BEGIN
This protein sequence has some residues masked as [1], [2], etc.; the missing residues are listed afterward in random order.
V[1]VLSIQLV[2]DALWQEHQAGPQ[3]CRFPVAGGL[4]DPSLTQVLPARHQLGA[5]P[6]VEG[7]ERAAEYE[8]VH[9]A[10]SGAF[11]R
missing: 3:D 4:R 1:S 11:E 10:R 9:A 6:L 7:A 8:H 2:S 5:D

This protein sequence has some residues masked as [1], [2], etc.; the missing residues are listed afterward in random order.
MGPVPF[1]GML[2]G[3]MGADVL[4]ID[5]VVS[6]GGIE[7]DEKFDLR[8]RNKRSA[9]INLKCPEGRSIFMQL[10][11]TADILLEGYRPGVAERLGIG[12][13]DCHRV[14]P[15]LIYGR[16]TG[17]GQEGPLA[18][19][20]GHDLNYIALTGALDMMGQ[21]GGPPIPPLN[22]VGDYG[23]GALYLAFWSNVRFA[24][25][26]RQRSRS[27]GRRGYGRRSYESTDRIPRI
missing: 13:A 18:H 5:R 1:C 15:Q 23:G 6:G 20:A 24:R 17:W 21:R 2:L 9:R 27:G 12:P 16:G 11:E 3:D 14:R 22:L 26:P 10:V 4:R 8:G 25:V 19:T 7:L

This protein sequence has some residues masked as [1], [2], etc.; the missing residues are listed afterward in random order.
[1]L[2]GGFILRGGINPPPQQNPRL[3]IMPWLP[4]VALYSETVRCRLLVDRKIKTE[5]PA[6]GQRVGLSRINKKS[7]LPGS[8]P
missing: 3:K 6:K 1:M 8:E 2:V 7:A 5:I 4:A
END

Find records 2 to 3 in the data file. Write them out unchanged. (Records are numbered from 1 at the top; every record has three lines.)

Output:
This protein sequence has some residues masked as [1], [2], etc.; the missing residues are listed afterward in random order.
MGPVPF[1]GML[2]G[3]MGADVL[4]ID[5]VVS[6]GGIE[7]DEKFDLR[8]RNKRSA[9]INLKCPEGRSIFMQL[10][11]TADILLEGYRPGVAERLGIG[12][13]DCHRV[14]P[15]LIYGR[16]TG[17]GQEGPLA[18][19][20]GHDLNYIALTGALDMMGQ[21]GGPPIPPLN[22]VGDYG[23]GALYLAFWSNVRFA[24][25][26]RQRSRS[27]GRRGYGRRSYESTDRIPRI
missing: 13:A 18:H 5:R 1:C 15:Q 23:G 6:G 20:A 24:R 17:W 21:R 2:L 9:R 27:G 12:P 16:G 11:E 3:D 14:R 22:L 26:P 10:V 4:R 8:G 25:V 19:T 7:L

This protein sequence has some residues masked as [1], [2], etc.; the missing residues are listed afterward in random order.
[1]L[2]GGFILRGGINPPPQQNPRL[3]IMPWLP[4]VALYSETVRCRLLVDRKIKTE[5]PA[6]GQRVGLSRINKKS[7]LPGS[8]P
missing: 3:K 6:K 1:M 8:E 2:V 7:A 5:I 4:A